Until the end of 2019, when large-scale protests over price increases broke out across Iran, increases in inflation could be passed on to the people without imposing serious costs to the government. But economic conditions today effectively compel the Islamic Republic’s leaders to choose between violence abroad and security at home: If inflation continues to increase, the discontent that fueled last year’s protests will only deepen, which would in turn threaten the regime’s future. Any potential retaliation to Suleimani’s killing through terrorist attacks in third countries or escalations of violence through proxies abroad would exacerbate Iran’s underlying foreign exchange shortage. As always, the regime would need to fund any operation in a territory abroad through expenditures of foreign currency. But a second-order effect is that any violence abroad would likely jeopardize any remaining foreign currency obtained with the cooperation of the foreign governments—namely in Europe, India, and China—that preserved channels through which Iran can acquire foreign funds after the United States reimposed sanctions on its oil sector.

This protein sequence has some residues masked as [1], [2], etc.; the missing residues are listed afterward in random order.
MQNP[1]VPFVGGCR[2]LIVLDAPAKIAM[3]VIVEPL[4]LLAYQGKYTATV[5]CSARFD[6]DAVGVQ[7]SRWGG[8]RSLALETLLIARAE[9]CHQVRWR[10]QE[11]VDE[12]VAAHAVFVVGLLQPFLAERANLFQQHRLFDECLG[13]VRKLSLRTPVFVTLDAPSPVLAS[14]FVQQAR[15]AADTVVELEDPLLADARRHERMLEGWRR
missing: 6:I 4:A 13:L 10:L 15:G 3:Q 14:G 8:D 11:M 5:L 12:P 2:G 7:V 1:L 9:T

Tehran’s options are constrained by more than just inflation. Contractions in economic output further limit the country’s ability to fund increases in military expenditure. A $10.7 billion central government budget deficit reported in February 2019 set a record, but amid last November’s protests, the government acknowledged a deficit closer to $30 billion.
Unlike most countries, Iran cannot simply turn to the international bond market to fund expansions of its deficit, due in part to the November 2018 implementation of U.S. sanctions on purchasers of Iranian sovereign debt. Nor is the Islamic Revolutionary Guard Corps (IRGC) positioned to raise revenues to fund a response to Suleimani’s elimination. The IRGC has a mafialike economic structure, profiting from smuggling and other illicit activity. If the IRGC had new sources of revenue it could tap, it would have tapped them before Suleimani’s death.
In the coming weeks and months, additional details will surely emerge about Trump’s decision to eliminate Suleimani and of the plotting of the operation. Even if these bits of information engender more speculation than they quell about the Trump administration’s Iran strategy, you don’t need to wait for the latest trickle of news to find an explanation for why a U.S. president whose first National Security Strategy emphasized that “economic security is national security” made use of a tactic that his predecessors declined.
Three American presidents consider an operation—one of them under circumstances unlike those experienced by his two predecessors. He comes up with a different answer. Why? It’s the economics, stupid.